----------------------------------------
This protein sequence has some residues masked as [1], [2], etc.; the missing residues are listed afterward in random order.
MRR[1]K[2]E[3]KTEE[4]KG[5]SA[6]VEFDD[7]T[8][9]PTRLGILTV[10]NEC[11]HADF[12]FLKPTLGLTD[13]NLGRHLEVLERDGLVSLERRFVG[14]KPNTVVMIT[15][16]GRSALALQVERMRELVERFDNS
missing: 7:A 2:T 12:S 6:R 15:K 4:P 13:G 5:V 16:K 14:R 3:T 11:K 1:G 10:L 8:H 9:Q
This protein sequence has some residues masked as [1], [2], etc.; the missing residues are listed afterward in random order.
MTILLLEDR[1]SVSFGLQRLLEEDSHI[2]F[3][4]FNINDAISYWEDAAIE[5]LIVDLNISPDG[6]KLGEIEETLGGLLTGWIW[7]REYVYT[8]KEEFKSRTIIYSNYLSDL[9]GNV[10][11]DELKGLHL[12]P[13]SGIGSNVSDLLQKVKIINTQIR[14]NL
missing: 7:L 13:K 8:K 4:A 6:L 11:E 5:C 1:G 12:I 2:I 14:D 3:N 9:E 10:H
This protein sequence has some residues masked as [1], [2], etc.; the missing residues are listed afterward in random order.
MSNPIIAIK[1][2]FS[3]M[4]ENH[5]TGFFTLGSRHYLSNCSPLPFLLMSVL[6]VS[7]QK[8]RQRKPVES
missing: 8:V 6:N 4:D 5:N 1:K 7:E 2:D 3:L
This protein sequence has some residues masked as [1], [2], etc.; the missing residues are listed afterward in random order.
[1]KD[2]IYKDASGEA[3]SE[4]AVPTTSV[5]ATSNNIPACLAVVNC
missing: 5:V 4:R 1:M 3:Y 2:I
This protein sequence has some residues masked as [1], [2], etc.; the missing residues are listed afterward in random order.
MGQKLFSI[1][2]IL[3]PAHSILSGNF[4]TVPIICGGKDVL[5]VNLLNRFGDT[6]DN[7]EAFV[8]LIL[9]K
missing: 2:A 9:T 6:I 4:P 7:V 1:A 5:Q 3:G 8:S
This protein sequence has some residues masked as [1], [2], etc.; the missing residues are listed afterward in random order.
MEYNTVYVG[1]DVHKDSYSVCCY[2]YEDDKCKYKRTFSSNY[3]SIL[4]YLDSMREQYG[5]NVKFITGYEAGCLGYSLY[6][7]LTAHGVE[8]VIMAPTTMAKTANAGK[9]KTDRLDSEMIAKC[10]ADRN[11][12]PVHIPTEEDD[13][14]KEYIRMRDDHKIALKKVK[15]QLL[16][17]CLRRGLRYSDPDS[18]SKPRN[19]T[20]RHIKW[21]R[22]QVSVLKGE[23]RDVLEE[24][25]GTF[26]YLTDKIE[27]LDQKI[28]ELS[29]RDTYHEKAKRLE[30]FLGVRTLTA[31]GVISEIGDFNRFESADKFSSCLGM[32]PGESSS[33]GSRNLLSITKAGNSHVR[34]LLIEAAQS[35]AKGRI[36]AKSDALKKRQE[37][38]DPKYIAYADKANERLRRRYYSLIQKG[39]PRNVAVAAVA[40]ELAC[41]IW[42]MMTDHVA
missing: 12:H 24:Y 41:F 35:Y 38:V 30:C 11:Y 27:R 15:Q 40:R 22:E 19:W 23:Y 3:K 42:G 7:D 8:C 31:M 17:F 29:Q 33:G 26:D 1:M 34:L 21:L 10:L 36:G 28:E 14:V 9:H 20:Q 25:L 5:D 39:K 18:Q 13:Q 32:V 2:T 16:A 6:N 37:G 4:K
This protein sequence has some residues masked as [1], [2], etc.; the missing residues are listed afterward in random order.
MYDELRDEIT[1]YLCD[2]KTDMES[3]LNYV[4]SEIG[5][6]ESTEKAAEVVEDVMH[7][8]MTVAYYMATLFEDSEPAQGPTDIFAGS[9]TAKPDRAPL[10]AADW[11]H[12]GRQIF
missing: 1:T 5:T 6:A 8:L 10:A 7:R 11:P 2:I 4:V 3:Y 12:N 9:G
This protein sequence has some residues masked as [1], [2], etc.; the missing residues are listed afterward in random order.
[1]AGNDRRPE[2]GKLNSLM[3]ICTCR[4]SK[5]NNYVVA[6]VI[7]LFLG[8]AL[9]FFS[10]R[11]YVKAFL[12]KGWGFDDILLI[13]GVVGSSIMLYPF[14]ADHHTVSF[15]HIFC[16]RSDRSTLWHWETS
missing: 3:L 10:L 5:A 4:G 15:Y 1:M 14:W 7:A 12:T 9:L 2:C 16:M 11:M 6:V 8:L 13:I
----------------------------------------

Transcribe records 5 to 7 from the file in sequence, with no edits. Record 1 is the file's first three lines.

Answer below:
This protein sequence has some residues masked as [1], [2], etc.; the missing residues are listed afterward in random order.
MGQKLFSI[1][2]IL[3]PAHSILSGNF[4]TVPIICGGKDVL[5]VNLLNRFGDT[6]DN[7]EAFV[8]LIL[9]K
missing: 2:A 9:T 6:I 4:P 7:V 1:A 5:Q 3:G 8:S
This protein sequence has some residues masked as [1], [2], etc.; the missing residues are listed afterward in random order.
MEYNTVYVG[1]DVHKDSYSVCCY[2]YEDDKCKYKRTFSSNY[3]SIL[4]YLDSMREQYG[5]NVKFITGYEAGCLGYSLY[6][7]LTAHGVE[8]VIMAPTTMAKTANAGK[9]KTDRLDSEMIAKC[10]ADRN[11][12]PVHIPTEEDD[13][14]KEYIRMRDDHKIALKKVK[15]QLL[16][17]CLRRGLRYSDPDS[18]SKPRN[19]T[20]RHIKW[21]R[22]QVSVLKGE[23]RDVLEE[24][25]GTF[26]YLTDKIE[27]LDQKI[28]ELS[29]RDTYHEKAKRLE[30]FLGVRTLTA[31]GVISEIGDFNRFESADKFSSCLGM[32]PGESSS[33]GSRNLLSITKAGNSHVR[34]LLIEAAQS[35]AKGRI[36]AKSDALKKRQE[37][38]DPKYIAYADKANERLRRRYYSLIQKG[39]PRNVAVAAVA[40]ELAC[41]IW[42]MMTDHVA
missing: 12:H 24:Y 41:F 35:Y 38:V 30:C 11:Y 27:R 15:Q 40:R 22:E 19:W 23:Y 3:K 42:G 7:D 8:C 31:M 17:F 29:Q 33:G 26:D 1:M 34:L 21:L 10:L 36:G 28:E 14:V 9:H 20:Q 25:L 5:D 39:K 18:Q 13:Q 32:V 2:T 16:A 6:N 37:G 4:K
This protein sequence has some residues masked as [1], [2], etc.; the missing residues are listed afterward in random order.
MYDELRDEIT[1]YLCD[2]KTDMES[3]LNYV[4]SEIG[5][6]ESTEKAAEVVEDVMH[7][8]MTVAYYMATLFEDSEPAQGPTDIFAGS[9]TAKPDRAPL[10]AADW[11]H[12]GRQIF
missing: 1:T 5:T 6:A 8:L 10:A 7:R 11:P 2:I 4:V 3:Y 12:N 9:G